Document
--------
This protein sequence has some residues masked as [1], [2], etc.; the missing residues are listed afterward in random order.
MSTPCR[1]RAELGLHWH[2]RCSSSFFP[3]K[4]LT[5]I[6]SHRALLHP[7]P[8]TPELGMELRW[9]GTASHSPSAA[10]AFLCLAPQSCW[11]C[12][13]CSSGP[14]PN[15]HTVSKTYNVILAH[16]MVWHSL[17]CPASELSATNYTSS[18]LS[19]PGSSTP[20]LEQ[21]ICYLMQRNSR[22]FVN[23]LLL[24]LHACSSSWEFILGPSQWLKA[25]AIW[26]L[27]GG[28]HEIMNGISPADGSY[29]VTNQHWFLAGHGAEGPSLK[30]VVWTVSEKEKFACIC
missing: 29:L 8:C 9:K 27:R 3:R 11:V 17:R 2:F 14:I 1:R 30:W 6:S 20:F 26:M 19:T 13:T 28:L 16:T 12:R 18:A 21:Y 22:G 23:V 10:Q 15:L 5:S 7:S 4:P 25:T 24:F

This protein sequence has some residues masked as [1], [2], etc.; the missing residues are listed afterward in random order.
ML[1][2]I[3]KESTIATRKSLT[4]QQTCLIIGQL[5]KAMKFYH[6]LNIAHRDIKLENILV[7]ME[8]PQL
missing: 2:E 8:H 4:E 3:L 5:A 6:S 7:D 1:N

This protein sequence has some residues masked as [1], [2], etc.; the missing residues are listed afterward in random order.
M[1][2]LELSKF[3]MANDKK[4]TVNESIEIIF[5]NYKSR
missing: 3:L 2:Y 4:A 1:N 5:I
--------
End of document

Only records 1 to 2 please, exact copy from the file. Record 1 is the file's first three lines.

This protein sequence has some residues masked as [1], [2], etc.; the missing residues are listed afterward in random order.
MSTPCR[1]RAELGLHWH[2]RCSSSFFP[3]K[4]LT[5]I[6]SHRALLHP[7]P[8]TPELGMELRW[9]GTASHSPSAA[10]AFLCLAPQSCW[11]C[12][13]CSSGP[14]PN[15]HTVSKTYNVILAH[16]MVWHSL[17]CPASELSATNYTSS[18]LS[19]PGSSTP[20]LEQ[21]ICYLMQRNSR[22]FVN[23]LLL[24]LHACSSSWEFILGPSQWLKA[25]AIW[26]L[27]GG[28]HEIMNGISPADGSY[29]VTNQHWFLAGHGAEGPSLK[30]VVWTVSEKEKFACIC
missing: 29:L 8:C 9:K 27:R 3:R 11:V 17:R 2:F 14:I 1:R 30:W 6:S 20:F 26:M 19:T 13:T 28:L 16:T 12:R 18:A 21:Y 22:G 23:V 10:Q 15:L 5:S 7:S 4:P 25:T 24:F

This protein sequence has some residues masked as [1], [2], etc.; the missing residues are listed afterward in random order.
ML[1][2]I[3]KESTIATRKSLT[4]QQTCLIIGQL[5]KAMKFYH[6]LNIAHRDIKLENILV[7]ME[8]PQL
missing: 2:E 8:H 4:E 3:L 5:A 6:S 7:D 1:N